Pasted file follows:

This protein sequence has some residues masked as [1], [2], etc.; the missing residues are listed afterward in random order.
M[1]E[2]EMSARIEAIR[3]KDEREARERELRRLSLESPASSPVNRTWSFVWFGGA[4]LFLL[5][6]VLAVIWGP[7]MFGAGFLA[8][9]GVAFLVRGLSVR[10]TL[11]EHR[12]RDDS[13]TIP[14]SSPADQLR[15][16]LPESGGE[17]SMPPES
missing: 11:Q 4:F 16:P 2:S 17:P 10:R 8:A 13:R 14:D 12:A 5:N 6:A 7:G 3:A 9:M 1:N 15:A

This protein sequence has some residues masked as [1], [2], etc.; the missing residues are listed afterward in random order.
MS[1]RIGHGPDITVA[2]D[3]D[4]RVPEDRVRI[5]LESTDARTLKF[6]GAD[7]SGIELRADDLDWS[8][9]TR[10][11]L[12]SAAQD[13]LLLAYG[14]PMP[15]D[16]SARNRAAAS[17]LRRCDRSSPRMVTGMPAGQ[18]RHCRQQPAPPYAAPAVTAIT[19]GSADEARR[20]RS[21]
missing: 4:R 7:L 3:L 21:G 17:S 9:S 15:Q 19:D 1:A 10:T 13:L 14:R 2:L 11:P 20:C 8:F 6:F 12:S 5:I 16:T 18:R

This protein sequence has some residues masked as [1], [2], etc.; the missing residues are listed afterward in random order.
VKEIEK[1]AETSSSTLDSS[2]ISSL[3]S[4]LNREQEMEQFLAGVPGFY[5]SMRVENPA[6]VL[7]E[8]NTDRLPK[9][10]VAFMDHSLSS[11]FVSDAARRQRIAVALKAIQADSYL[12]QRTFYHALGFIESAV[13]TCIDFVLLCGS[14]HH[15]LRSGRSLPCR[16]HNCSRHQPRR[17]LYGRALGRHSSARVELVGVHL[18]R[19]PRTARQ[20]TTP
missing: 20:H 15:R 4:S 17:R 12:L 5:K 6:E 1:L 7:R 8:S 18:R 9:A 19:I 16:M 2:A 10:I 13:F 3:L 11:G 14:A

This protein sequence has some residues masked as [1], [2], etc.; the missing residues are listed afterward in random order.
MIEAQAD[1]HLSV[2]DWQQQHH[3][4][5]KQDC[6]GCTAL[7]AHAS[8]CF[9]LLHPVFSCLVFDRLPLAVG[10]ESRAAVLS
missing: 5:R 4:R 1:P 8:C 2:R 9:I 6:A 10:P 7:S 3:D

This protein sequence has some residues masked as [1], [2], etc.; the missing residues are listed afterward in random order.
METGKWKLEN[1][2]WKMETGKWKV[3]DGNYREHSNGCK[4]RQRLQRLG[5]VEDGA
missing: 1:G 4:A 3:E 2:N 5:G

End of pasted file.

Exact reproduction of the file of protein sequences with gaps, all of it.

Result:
This protein sequence has some residues masked as [1], [2], etc.; the missing residues are listed afterward in random order.
M[1]E[2]EMSARIEAIR[3]KDEREARERELRRLSLESPASSPVNRTWSFVWFGGA[4]LFLL[5][6]VLAVIWGP[7]MFGAGFLA[8][9]GVAFLVRGLSVR[10]TL[11]EHR[12]RDDS[13]TIP[14]SSPADQLR[15][16]LPESGGE[17]SMPPES
missing: 11:Q 4:F 16:P 2:S 17:P 10:R 8:A 13:R 14:D 12:A 5:N 6:A 7:G 3:A 9:M 1:N 15:A

This protein sequence has some residues masked as [1], [2], etc.; the missing residues are listed afterward in random order.
MS[1]RIGHGPDITVA[2]D[3]D[4]RVPEDRVRI[5]LESTDARTLKF[6]GAD[7]SGIELRADDLDWS[8][9]TR[10][11]L[12]SAAQD[13]LLLAYG[14]PMP[15]D[16]SARNRAAAS[17]LRRCDRSSPRMVTGMPAGQ[18]RHCRQQPAPPYAAPAVTAIT[19]GSADEARR[20]RS[21]
missing: 4:R 7:L 3:L 21:G 17:S 9:S 15:Q 19:D 1:A 10:T 13:L 14:R 2:L 11:P 20:C 8:F 6:F 12:S 5:I 16:T 18:R

This protein sequence has some residues masked as [1], [2], etc.; the missing residues are listed afterward in random order.
VKEIEK[1]AETSSSTLDSS[2]ISSL[3]S[4]LNREQEMEQFLAGVPGFY[5]SMRVENPA[6]VL[7]E[8]NTDRLPK[9][10]VAFMDHSLSS[11]FVSDAARRQRIAVALKAIQADSYL[12]QRTFYHALGFIESAV[13]TCIDFVLLCGS[14]HH[15]LRSGRSLPCR[16]HNCSRHQPRR[17]LYGRALGRHSSARVELVGVHL[18]R[19]PRTARQ[20]TTP
missing: 20:H 15:R 4:S 17:R 12:L 5:K 6:E 1:L 7:R 8:S 18:R 9:A 19:I 16:M 2:A 10:I 13:F 3:L 11:G 14:A

This protein sequence has some residues masked as [1], [2], etc.; the missing residues are listed afterward in random order.
MIEAQAD[1]HLSV[2]DWQQQHH[3][4][5]KQDC[6]GCTAL[7]AHAS[8]CF[9]LLHPVFSCLVFDRLPLAVG[10]ESRAAVLS
missing: 5:R 4:R 1:P 8:C 2:R 9:I 6:A 10:P 7:S 3:D

This protein sequence has some residues masked as [1], [2], etc.; the missing residues are listed afterward in random order.
METGKWKLEN[1][2]WKMETGKWKV[3]DGNYREHSNGCK[4]RQRLQRLG[5]VEDGA
missing: 1:G 4:A 3:E 2:N 5:G